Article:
Like the holidays? Like games? Then Deep Focus has something you might like. The agency has developed an old school interactive game called #DeepSnow. The agency developed it from scratch using Google Maps, HTML5, WebSockets, SASS, OpenLayers, and custom animations.
The aim of the game is to steer a snow plow through the streets of New York City and rescue Deep Focus employees and toys spilt by Santa from the grasps of a winter snowpocalypse. In tandem with the web experience, players use their mobile device as a game controller. Data from the phone’s gyroscope is used to power the steering wheel for the snowplow as it maneuvers around angry Yetis and actual NYC landmarks on the computer screen.
And, of course, there's a charity element to the game. Because, after all, agencies need to somehow make up for their self-centered, egotistical outlook on life they vamp the rest of the year. Virtual points earned during game play will be turned into physical toys donated to Toy For Tots.
Oh the agency holiday card. Yawn. Oh wait, not yawn! Some agencies actually put some thought into the mundane annual event. One such agency is Digitas Health LifeBrands which has come up with something a little more meaningful. The agency has launched HUG, a social media campaign which aims to generate awareness of charities and provide a monetary donation from the agency to charities which are nominated by employees.
In its fifth year, the program involves employees from the New York, Philadelphia, London, and San Francisco offices who have nominated 24 charities to compete to win money. Each week visitors to the Group HUG Facebook page will vote for their favorite charity by “liking” and “sharing” the logos from the charities. At the end of the campaign, which runs through the end of December, there will be four winning charities.Check out the Group HUG video trailer here and be sure to visit the Group HUG Facebook page to vote for your favorite charity. After all, what better way to celebrate the season of giving than with a nice big Group HUG?
What if you had to pitch Christmas to a focus group? As we all know, focus groups are a disastrous means of coming to consensus on anything. And that's pretty much what happens in this video created by Ogilvy & Mather Paris.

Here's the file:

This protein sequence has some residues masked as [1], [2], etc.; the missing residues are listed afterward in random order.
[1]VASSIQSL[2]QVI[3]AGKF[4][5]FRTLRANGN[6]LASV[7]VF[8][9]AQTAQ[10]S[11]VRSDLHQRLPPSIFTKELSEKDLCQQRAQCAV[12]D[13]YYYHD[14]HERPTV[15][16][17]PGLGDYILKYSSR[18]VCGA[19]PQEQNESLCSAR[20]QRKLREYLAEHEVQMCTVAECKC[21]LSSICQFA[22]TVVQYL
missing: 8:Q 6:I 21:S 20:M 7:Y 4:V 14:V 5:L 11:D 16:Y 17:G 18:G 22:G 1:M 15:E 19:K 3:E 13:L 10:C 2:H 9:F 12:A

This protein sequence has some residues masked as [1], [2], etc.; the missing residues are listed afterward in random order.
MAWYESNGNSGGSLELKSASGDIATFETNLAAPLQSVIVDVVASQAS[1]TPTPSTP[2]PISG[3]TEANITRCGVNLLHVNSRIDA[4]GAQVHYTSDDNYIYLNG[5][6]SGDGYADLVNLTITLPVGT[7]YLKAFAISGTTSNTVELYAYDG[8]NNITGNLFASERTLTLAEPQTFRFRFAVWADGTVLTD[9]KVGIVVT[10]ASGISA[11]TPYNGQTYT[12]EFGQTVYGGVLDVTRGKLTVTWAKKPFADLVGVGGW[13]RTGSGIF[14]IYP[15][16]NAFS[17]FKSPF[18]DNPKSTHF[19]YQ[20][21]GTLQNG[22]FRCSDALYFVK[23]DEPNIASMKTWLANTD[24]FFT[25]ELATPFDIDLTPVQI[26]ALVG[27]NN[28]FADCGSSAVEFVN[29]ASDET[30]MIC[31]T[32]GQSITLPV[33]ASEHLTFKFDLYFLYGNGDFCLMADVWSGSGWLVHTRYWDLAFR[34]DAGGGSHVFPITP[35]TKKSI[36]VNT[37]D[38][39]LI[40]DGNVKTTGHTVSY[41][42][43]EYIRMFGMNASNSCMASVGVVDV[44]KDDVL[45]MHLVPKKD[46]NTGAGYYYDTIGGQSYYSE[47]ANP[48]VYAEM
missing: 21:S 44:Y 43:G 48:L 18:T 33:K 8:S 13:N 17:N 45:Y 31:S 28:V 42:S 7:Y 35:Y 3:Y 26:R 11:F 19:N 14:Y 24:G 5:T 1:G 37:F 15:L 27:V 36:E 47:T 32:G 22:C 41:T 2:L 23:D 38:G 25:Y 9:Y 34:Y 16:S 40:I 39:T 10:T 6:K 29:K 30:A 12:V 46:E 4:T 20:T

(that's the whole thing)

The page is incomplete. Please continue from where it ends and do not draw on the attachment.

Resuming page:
After explaining some of the elements of Christmas such as a fat old man with a big beard, a little girl asks, "Why do I have to sit on his lap?" Just let that one sink in for a minute. Ick. Another woman offers up, "You know who else sneaks into your house through the chimney? Rapists." Ouch! This isn't going well.
The confusion continues with focus group members wondering why Christmas is proposed to be in December instead of the much warmer August. And why the fat guy gets all the credit when he doesn't even buy all the gifts. One panelist even claimed proposed Christmas carols make him feel horny. No, not going well at all. And let's not even get into New Year's Eve.
Copywriting legend Dick Rich passed away from a heart attack on November 1. He was 84. His daughter, Karen Rich, made his death known last week. Rich, along with Mary Wells and Rich
Greene, was one of the founders of the storied Wells Rich Green ad agency and creator of classic 60's work for Alka-Seltzer and Benson & Hedges.
He was known for his confident approach to his work telling The New York Times in 1983: “Clients don’t come to me for O.K. advertising. They come to me for great, great advertising.”
A real man’s man who will be missed.
Last month, we reported Canadian Agency, Cossette, was in talks with Chinese agency, BlueFocus Communications Group, to be acquired. That deal has been sealed for $210 million.
The sale involved the acquisition of a majority stake in Cossette's parent company, Quebec City-based Vision7 International, whose assets also include PR firm Citizen Relations. Of the acquisition, BlueFocus CEO Oscar Zhao said, “Having Vision7 join the BlueFocus family will help us gain better access to the North American market and emphasizes our ‘To Be Global’ strategy."
In its apparent quest for global domination BlueFocus last year acquired London-based social agency We Are Social as well as a 20 percent stake in PR firm Huntsworth.